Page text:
Expat Voices: C. Todd Lombardo on living in Madrid
American expat Todd finds summer in Spain too hot but nonetheless wishes to trade siestas for shorter study/work days.
Name: C. Todd Lombardo
Nationality: United States of America
City of residence: Madrid, Spain
Date of birth: Dec 1973
Civil status: Single
Occupation: IE Business School Studemt, previously a marketing manager for a biomedical company
Reason for moving to Spain: Attend IE business School and work in Spain or Europe afterwards
Lived in Spain since: April 2009
What was your first impression of Spain?
Climate was the first thing I noticed: It’s hot. And by hot I mean blazing hot like the desert. The other thing I noticed is that “Spanish time” is quite prevalent, not many things start on time in Spain.
What do you think of Spanish food?
Cochinillo is lovely although a bit heavy. I am fond of paella, too. Jamon iberico y serrano are also nice (although slightly salty). Europeans (not just Spain) seem to make bread 1,000 times better than the US.
What do you think of the shopping in Spain?
As a student, I have little, if any, shopping money, though el barrio de Salamanca in Madrid, seems quite nice.
What do you appreciate most about living in Spain?
That I can bring my dog to the local terraza and enjoy cañas y tapas outside in the evening. That dinners start later than typically in the US.
What do you find most frustrating about living in Spain?
Nothing being open on Sunday. I used to do grocery shopping on Sunday evenings in the US. Also the “siestas” in the afternoons make the weekdays much longer as well as difficult to do shopping after classes. Banks never seem to be open here. A 9am to 2pm schedule makes little sense to me. The nightlife is VERY late compared to Boston, so it is difficult for me to go out and enjoy the nightlife since I’m used to returning from a night out by 1 or 2 am, which is when most people go out in Madrid!
What puzzles you about Spanish culture and what do you miss since you’ve moved here?
There’s a lot of food I miss. And I don’t mean the “fast” American food; I don’t eat at McDonald’s. I’m talking about good old-fashioned peanut butter, oatmeal, hot chocolate, apple pie, etc.
What puzzles me: I find that Spaniards tend to be very laid back. Almost too laid back for me sometimes. Sometimes it comes off as a lack of drive to make things better, and a reluctant acceptance of what exists.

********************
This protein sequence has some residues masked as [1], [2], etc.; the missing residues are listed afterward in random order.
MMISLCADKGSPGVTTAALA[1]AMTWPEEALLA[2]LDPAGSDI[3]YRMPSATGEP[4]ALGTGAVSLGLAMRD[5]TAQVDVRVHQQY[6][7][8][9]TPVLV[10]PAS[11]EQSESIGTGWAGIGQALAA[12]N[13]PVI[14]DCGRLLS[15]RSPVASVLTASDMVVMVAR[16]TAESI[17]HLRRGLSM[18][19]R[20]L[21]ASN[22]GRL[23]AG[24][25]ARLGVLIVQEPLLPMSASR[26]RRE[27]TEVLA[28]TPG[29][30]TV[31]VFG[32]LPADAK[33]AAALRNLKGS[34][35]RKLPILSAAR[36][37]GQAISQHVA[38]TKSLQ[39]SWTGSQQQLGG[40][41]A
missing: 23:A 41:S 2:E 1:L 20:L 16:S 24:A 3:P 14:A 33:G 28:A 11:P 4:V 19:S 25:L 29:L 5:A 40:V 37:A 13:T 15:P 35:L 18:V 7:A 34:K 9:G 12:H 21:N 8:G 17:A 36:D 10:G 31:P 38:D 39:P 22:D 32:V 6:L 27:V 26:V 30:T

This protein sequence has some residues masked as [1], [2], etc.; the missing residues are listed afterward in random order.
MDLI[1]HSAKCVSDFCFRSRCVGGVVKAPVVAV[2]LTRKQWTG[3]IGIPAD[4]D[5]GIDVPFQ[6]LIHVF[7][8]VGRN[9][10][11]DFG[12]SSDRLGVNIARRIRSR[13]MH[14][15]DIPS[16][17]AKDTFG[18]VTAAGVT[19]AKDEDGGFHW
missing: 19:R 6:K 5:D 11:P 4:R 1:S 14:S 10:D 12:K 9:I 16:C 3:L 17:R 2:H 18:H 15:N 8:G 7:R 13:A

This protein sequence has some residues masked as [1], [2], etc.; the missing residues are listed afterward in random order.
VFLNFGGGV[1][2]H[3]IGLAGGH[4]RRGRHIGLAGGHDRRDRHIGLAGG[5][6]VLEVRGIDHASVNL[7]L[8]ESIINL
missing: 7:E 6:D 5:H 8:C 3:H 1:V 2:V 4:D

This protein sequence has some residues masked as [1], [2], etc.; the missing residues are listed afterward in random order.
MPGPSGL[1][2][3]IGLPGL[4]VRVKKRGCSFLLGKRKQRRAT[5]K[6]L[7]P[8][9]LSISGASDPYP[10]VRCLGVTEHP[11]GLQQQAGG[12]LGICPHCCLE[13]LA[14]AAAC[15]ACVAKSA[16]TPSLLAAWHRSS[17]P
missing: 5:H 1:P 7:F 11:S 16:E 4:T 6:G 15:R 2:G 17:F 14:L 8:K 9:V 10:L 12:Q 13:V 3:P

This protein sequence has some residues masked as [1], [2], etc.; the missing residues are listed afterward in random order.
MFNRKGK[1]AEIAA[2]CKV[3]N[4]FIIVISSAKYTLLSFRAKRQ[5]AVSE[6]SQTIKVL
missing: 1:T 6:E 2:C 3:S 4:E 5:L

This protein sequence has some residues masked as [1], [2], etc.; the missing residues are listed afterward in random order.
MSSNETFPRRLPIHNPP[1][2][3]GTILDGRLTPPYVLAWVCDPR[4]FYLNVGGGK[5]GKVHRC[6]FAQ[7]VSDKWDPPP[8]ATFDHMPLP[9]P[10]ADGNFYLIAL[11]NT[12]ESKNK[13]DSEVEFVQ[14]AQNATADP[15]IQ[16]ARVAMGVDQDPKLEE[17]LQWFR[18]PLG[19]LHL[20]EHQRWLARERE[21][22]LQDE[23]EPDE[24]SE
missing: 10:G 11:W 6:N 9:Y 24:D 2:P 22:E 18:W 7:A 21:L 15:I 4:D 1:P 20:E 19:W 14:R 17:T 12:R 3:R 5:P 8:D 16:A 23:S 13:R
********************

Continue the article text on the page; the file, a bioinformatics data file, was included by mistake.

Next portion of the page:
How does the quality of life in Spain compare to the quality of life in other countries that you’ve lived in?
There are many different things that one person holds dear about qualities of life. Sometimes it is family, sometimes it is friends, and sometimes it is environment (city versus countryside). The quality of life for me is nice in some regards but others it leaves lacking.
Even though I am a foreigner, the healthcare system seems setup to take care of the population here. The few times I have been ill it was easy to see a doctor and get any medicines for recovery. The infrastructure of a city like Madrid makes it very easy to get around without a car due to the buses, Metro and Cercanias. There are some bike paths on the edges of the city, but I would certainly like to see the city embrace bicycles more like Amsterdam, Copenhagen or Berlin.
I miss my friends and family and have found it challenging to make new friends in Madrid since I do not live the typical Spanish lifestyle (nightlife, etc) and my language is intermediate at best. The Spaniards I have met are certainly very nice although there is a distance from being accepted and welcomed as a true friend.
I have been enchanted with Barcelona, its architecture, its art-loving culture and its openness compared to Madrid. It is at the top of my list of places to live after my MBA program.
If you could change anything about Spain, what would it be?
The heat and the siesta break in the middle of the day. While in principle it’s nice, it makes for a much, much longer day.
What advice would you give to a newcomer?
Get an apartment with AC.
If you would like to share your perspective about life in Spain and contribute to Expat Voices, send an email to editorES@expatica.com with 'Please send me an Expat Voices questionnaire' in the subject line.
Photo credit: scaredy kat
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